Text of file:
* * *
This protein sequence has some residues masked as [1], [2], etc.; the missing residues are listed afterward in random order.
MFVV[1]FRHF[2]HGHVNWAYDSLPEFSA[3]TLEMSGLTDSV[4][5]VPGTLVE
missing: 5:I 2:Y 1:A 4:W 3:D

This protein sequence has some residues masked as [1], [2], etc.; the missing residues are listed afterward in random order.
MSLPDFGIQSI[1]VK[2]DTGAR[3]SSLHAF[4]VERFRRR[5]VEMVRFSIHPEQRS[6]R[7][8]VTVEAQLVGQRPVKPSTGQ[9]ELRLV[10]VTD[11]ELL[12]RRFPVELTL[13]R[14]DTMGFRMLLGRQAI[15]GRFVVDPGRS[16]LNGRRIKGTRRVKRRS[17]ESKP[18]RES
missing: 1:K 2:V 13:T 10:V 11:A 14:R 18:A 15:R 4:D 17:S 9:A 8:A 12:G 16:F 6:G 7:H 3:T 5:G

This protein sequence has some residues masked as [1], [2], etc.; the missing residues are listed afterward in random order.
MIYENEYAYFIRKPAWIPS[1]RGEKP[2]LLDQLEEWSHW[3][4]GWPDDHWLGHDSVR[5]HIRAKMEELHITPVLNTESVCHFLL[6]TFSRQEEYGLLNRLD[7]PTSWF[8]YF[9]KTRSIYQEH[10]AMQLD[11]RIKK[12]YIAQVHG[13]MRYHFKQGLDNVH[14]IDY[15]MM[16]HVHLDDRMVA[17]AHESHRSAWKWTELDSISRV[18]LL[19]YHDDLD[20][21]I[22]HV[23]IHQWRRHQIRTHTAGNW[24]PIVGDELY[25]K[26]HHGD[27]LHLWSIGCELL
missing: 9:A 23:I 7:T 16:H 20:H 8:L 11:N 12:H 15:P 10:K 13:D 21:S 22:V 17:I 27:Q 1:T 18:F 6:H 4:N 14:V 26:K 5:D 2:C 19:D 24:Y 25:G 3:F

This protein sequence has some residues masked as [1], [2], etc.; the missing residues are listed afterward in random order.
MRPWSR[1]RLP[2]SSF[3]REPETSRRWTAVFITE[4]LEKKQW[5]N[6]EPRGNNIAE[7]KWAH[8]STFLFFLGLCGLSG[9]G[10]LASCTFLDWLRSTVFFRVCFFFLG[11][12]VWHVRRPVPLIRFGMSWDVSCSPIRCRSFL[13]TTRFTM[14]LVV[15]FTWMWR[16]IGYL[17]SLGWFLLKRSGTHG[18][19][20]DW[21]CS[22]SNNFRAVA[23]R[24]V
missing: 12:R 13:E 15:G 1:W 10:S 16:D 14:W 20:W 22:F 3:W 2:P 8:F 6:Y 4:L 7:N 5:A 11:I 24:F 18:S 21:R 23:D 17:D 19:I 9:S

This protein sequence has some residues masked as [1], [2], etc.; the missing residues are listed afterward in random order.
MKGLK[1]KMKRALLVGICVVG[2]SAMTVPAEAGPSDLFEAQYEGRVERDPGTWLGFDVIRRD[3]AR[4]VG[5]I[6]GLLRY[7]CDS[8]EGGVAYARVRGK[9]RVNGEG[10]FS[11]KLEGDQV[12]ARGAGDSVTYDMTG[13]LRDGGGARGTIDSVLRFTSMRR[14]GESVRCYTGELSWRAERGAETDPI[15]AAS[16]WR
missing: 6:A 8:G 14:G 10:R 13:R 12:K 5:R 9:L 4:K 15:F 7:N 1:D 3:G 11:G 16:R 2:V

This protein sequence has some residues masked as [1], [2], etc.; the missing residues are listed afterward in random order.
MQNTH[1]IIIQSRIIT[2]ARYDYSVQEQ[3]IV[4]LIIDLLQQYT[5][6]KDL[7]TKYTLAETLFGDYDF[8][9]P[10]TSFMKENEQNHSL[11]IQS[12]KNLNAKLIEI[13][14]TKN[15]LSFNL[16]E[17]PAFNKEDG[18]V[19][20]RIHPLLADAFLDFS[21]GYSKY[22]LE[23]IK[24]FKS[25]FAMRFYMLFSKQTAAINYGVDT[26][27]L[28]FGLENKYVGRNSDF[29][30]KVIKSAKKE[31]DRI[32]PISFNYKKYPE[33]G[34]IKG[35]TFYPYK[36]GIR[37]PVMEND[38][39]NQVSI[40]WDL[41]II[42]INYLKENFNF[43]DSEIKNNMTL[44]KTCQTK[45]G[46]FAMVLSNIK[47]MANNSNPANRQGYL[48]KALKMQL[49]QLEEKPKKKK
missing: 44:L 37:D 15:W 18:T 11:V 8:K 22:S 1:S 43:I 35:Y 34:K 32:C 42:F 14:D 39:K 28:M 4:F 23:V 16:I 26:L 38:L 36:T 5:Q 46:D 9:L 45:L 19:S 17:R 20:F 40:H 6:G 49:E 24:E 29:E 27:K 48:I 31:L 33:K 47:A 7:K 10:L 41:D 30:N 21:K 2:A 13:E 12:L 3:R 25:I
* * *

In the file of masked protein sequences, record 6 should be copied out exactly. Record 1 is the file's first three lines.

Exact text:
This protein sequence has some residues masked as [1], [2], etc.; the missing residues are listed afterward in random order.
MQNTH[1]IIIQSRIIT[2]ARYDYSVQEQ[3]IV[4]LIIDLLQQYT[5][6]KDL[7]TKYTLAETLFGDYDF[8][9]P[10]TSFMKENEQNHSL[11]IQS[12]KNLNAKLIEI[13][14]TKN[15]LSFNL[16]E[17]PAFNKEDG[18]V[19][20]RIHPLLADAFLDFS[21]GYSKY[22]LE[23]IK[24]FKS[25]FAMRFYMLFSKQTAAINYGVDT[26][27]L[28]FGLENKYVGRNSDF[29][30]KVIKSAKKE[31]DRI[32]PISFNYKKYPE[33]G[34]IKG[35]TFYPYK[36]GIR[37]PVMEND[38][39]NQVSI[40]WDL[41]II[42]INYLKENFNF[43]DSEIKNNMTL[44]KTCQTK[45]G[46]FAMVLSNIK[47]MANNSNPANRQGYL[48]KALKMQL[49]QLEEKPKKKK
missing: 44:L 37:D 15:W 18:T 11:V 8:K 22:S 1:S 43:I 35:Y 34:K 32:C 42:F 14:D 39:K 28:M 4:F 23:V 16:I 26:L 38:L 36:T 5:Q 46:D 9:L 45:L 19:S 17:R 20:F 40:H 6:G 49:E 24:E 29:E 27:K 48:I 31:L 33:K 47:A 7:K 10:L 41:D 30:N 21:K 2:A 13:E 12:L 3:R 25:I